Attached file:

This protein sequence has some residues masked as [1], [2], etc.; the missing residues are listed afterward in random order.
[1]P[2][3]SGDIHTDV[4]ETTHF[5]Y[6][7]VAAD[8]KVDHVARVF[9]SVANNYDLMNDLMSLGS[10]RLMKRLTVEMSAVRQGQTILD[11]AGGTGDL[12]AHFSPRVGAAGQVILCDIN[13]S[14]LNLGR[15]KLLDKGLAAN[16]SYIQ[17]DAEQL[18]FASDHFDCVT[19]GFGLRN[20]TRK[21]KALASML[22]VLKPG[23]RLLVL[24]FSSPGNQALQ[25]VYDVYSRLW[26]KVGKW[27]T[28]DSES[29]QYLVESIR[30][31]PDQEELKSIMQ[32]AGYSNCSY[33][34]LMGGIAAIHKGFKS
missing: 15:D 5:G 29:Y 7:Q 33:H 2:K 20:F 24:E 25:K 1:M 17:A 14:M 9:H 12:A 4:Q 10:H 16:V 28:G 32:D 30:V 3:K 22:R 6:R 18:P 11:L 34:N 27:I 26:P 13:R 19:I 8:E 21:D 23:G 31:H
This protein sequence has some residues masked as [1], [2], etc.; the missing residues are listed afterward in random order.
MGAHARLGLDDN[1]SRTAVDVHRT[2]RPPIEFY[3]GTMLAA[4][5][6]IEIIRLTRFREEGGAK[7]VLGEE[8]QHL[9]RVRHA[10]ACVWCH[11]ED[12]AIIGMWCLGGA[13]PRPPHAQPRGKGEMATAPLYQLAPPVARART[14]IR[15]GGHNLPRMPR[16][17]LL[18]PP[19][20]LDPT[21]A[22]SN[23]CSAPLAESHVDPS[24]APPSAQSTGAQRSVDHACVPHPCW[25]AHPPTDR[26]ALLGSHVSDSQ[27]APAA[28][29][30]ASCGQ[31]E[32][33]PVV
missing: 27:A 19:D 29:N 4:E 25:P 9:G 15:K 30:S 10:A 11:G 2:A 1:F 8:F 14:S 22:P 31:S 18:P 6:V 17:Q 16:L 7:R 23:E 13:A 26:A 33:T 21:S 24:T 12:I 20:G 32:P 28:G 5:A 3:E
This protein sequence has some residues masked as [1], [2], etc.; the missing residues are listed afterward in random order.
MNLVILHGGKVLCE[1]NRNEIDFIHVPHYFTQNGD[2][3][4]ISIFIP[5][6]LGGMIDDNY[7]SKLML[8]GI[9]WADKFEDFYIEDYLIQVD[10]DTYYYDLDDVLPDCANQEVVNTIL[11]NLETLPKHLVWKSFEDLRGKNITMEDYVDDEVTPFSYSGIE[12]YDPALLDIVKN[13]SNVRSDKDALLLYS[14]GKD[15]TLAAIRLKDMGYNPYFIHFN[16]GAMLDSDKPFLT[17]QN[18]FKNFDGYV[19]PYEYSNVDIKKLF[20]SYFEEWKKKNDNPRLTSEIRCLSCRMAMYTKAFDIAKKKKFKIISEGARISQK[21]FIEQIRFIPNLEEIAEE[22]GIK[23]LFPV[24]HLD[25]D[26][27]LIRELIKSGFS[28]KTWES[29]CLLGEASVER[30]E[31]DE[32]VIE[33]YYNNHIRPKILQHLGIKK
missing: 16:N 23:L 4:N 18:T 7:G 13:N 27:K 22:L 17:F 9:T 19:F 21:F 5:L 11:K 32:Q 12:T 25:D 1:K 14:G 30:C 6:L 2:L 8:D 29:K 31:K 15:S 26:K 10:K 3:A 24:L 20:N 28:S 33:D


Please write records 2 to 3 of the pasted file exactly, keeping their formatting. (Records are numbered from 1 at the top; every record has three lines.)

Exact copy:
This protein sequence has some residues masked as [1], [2], etc.; the missing residues are listed afterward in random order.
MGAHARLGLDDN[1]SRTAVDVHRT[2]RPPIEFY[3]GTMLAA[4][5][6]IEIIRLTRFREEGGAK[7]VLGEE[8]QHL[9]RVRHA[10]ACVWCH[11]ED[12]AIIGMWCLGGA[13]PRPPHAQPRGKGEMATAPLYQLAPPVARART[14]IR[15]GGHNLPRMPR[16][17]LL[18]PP[19][20]LDPT[21]A[22]SN[23]CSAPLAESHVDPS[24]APPSAQSTGAQRSVDHACVPHPCW[25]AHPPTDR[26]ALLGSHVSDSQ[27]APAA[28][29][30]ASCGQ[31]E[32][33]PVV
missing: 27:A 19:D 29:N 4:E 25:P 9:G 15:K 30:S 10:A 11:G 2:A 1:F 8:F 14:S 22:P 31:S 18:P 6:V 17:Q 16:L 7:R 23:E 13:A 26:A 33:T 21:S 24:T 12:I 20:G 32:P 28:G 5:A 3:E
This protein sequence has some residues masked as [1], [2], etc.; the missing residues are listed afterward in random order.
MNLVILHGGKVLCE[1]NRNEIDFIHVPHYFTQNGD[2][3][4]ISIFIP[5][6]LGGMIDDNY[7]SKLML[8]GI[9]WADKFEDFYIEDYLIQVD[10]DTYYYDLDDVLPDCANQEVVNTIL[11]NLETLPKHLVWKSFEDLRGKNITMEDYVDDEVTPFSYSGIE[12]YDPALLDIVKN[13]SNVRSDKDALLLYS[14]GKD[15]TLAAIRLKDMGYNPYFIHFN[16]GAMLDSDKPFLT[17]QN[18]FKNFDGYV[19]PYEYSNVDIKKLF[20]SYFEEWKKKNDNPRLTSEIRCLSCRMAMYTKAFDIAKKKKFKIISEGARISQK[21]FIEQIRFIPNLEEIAEE[22]GIK[23]LFPV[24]HLD[25]D[26][27]LIRELIKSGFS[28]KTWES[29]CLLGEASVER[30]E[31]DE[32]VIE[33]YYNNHIRPKILQHLGIKK
missing: 16:N 23:L 4:N 18:T 7:G 13:N 27:K 22:L 17:F 9:T 19:F 21:F 5:L 11:K 32:Q 12:T 25:D 1:K 14:G 30:C 6:L 2:L 8:D 29:K 31:K 15:S 26:K 10:K 3:A 24:L 20:N 28:S 33:D